The Korean War has long been remembered as The Forgotten War.
Especially forgotten were a band of Puerto Rican soldiers who made up the 65th Infantry Regiment and fought gallantly in that bloody conflict.
They were honored Nov. 30 with a street co-naming at Southern Blvd and Westchester Avenue in the largely working poor Longwood-Hunts Point neighborhood, home to second and third generation Puerto Ricans.
Elected leaders joined the ever-shrinking roster of combat unit veterans to pull the drape off “La 65th de Infanteria” street sign.
Based in Puerto Rico, the regiment had been fighting for the United States since World War I. It was eventually nicknamed the Borinqueneers - combining Boricua, a Puerto Rican native, and buccaneer.
Its members etched a spot in U.S. history in February 1951 after leading the last battalion-sized bayonet charge against the Chinese 149th Division, North Korea’s allies.
“That sign says…we will remain a free people so long as we have Puerto Rican soldiers who will fight the last fight to guarantee it,” said Anthony Mele, head of the 65th Infantry Task Force committee. Mele said he first called for a street renaming 12 years ago.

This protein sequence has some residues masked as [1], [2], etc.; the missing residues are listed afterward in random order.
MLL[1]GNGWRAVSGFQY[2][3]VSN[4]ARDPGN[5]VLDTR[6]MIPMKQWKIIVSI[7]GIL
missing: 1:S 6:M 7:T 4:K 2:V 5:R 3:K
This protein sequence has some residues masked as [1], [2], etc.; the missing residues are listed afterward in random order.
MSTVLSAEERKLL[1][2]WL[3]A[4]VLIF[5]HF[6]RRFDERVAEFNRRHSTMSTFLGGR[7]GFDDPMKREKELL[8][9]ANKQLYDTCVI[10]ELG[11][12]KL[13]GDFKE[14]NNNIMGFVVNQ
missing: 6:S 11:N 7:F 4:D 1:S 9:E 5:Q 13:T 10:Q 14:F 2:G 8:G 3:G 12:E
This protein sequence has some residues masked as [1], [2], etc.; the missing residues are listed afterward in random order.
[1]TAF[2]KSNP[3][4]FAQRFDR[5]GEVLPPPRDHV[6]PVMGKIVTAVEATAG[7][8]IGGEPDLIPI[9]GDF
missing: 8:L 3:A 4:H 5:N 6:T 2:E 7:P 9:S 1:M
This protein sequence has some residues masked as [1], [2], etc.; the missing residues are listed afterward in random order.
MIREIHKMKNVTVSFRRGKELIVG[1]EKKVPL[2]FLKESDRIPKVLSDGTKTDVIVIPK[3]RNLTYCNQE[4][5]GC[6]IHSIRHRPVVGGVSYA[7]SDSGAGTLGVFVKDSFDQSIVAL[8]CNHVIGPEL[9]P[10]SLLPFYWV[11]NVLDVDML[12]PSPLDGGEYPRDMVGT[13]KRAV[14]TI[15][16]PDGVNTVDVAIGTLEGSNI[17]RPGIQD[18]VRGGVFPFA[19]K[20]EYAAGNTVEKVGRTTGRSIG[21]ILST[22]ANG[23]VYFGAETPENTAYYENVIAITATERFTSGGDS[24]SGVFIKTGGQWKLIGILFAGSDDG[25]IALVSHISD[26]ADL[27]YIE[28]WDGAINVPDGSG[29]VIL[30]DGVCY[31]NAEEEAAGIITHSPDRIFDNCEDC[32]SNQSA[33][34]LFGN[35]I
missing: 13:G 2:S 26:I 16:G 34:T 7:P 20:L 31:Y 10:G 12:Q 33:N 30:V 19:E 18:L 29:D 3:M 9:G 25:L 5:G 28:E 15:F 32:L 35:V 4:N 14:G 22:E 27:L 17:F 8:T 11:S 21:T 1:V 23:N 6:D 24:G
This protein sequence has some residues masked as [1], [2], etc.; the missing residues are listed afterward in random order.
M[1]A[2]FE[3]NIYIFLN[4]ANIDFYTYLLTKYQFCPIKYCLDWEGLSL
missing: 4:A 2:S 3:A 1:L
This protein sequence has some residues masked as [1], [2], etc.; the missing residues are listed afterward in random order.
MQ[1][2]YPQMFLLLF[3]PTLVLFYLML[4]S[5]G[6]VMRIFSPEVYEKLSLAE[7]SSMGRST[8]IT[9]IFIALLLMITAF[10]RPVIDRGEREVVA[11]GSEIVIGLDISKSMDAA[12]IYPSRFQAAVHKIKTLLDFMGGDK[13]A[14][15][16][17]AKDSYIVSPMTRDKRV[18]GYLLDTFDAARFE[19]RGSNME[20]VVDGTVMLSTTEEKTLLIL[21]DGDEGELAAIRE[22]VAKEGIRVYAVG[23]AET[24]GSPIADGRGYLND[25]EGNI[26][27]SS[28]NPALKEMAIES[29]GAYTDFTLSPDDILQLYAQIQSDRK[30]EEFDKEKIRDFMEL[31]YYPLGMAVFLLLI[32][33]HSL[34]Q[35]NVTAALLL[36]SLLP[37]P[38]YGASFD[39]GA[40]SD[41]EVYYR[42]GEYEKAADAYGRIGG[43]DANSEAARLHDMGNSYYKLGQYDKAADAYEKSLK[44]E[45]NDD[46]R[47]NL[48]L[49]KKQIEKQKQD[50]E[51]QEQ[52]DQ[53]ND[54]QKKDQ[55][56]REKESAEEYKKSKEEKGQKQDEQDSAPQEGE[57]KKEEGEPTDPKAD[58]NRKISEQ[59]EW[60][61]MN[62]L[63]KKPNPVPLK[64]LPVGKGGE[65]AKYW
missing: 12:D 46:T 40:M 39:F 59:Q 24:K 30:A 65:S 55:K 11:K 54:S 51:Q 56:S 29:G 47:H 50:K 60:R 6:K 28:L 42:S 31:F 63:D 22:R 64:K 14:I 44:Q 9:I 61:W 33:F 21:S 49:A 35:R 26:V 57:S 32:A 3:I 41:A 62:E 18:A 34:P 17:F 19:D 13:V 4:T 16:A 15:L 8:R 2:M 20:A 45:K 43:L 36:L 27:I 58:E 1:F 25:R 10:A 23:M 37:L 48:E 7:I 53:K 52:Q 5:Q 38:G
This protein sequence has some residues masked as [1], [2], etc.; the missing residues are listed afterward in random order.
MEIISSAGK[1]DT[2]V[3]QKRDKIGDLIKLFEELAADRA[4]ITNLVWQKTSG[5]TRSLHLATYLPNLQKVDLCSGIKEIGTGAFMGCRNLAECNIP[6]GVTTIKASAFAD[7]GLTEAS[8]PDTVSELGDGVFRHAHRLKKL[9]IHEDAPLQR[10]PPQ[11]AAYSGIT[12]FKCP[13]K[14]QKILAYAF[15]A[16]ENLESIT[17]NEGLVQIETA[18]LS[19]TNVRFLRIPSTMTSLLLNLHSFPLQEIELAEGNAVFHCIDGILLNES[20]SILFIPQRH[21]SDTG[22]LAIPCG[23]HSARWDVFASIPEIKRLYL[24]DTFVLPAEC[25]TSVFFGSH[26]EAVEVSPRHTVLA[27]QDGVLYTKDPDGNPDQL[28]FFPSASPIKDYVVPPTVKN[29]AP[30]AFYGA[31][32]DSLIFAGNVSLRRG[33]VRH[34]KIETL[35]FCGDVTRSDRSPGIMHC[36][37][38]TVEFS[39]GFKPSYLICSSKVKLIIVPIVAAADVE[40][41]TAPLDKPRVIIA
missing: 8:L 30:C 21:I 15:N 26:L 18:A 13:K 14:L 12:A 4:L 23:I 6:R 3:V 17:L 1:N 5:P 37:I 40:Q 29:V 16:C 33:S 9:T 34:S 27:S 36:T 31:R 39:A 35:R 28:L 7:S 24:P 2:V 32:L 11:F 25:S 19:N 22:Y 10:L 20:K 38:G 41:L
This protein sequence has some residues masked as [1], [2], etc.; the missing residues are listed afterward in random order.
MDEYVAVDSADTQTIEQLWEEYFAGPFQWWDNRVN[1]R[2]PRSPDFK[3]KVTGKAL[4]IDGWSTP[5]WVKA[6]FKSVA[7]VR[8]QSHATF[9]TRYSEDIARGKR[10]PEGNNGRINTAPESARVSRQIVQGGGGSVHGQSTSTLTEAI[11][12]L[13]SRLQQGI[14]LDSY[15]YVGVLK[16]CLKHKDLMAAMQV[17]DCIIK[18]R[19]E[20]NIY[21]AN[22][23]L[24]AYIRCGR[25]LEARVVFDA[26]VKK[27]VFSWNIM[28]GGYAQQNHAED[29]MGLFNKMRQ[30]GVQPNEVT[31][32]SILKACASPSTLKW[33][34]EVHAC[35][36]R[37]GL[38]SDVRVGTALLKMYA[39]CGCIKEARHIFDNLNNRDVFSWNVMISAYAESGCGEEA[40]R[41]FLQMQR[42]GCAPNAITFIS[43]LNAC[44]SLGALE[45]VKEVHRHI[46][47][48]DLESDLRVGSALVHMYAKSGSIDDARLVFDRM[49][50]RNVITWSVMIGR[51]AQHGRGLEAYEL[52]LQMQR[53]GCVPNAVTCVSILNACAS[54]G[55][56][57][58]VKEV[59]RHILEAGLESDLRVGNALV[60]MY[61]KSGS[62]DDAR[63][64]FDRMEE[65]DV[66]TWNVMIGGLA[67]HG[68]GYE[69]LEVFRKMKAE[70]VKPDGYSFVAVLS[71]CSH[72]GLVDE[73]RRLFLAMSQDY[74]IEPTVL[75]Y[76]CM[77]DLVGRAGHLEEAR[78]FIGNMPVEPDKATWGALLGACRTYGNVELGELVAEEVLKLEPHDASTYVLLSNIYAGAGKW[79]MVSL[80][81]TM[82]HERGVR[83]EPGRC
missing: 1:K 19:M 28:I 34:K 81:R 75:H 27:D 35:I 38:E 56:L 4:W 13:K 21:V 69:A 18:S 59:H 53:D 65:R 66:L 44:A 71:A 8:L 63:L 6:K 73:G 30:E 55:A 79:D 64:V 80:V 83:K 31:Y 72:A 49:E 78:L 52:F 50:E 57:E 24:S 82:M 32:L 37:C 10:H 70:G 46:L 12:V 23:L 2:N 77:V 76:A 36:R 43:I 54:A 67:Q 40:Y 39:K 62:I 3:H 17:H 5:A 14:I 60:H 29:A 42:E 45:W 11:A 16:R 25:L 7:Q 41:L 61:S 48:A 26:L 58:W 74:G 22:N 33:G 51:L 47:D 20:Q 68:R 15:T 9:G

Samuel Vasquez, a tank driver among the thousand or so unit soldiers taking on the 10,000 Chinese, said he always remembers the body count on both sides.
“There was a lot of killing there,” he said quietly.
He called the street co-naming “an honor.”
Another ceremony attendee, Thomas Lopez, a Puerto Rican native and 65th Infantry veteran during the Korean War, waited sixty years for the honor.
“This is the first time we’ve been recognized by the government,” noted Lopez, a Grand Concourse resident who volunteers at the James J. Peters Veterans Administration Hospital in Kingsbridge.
After leaving Korea, life was never the same, said Lopez. On top of experiencing the brutality of war, Lopez said he confronted racism for the first time.
“Not only were we fighting but we were discriminated,” he said, recalling the time he visited a segregated barracks only to be turned away by the black and white units.
Still, he is never shy to say he’s proud to have served the United States.
South Bronx Councilwoman Maria Del Carmen Arroyo, who pushed for the street renaming with help from Councilman Joel Rivera, had some personal reasons. Her father - served with the 65th Infantry in wartime.
“My father became just a shadow of a man he could’ve been,” said Arroyo, sobbing as she delivered her remarks at nearby Urban Health Plan, which played host to the ceremony.
Arroyo was joined by the borough’s caucus of lawmakers with Puerto Rican origins - Assemblywoman Carmen Arroyo, Borough President Ruben Diaz Jr., his father Senator Ruben Diaz Sr., Councilman Rivera, and Assemblyman Marcos Crespo.David Cruz can be reach via e-mail at DCruz@cnglocal.com or by phone at (718) 742-3383
©2012 Community News Group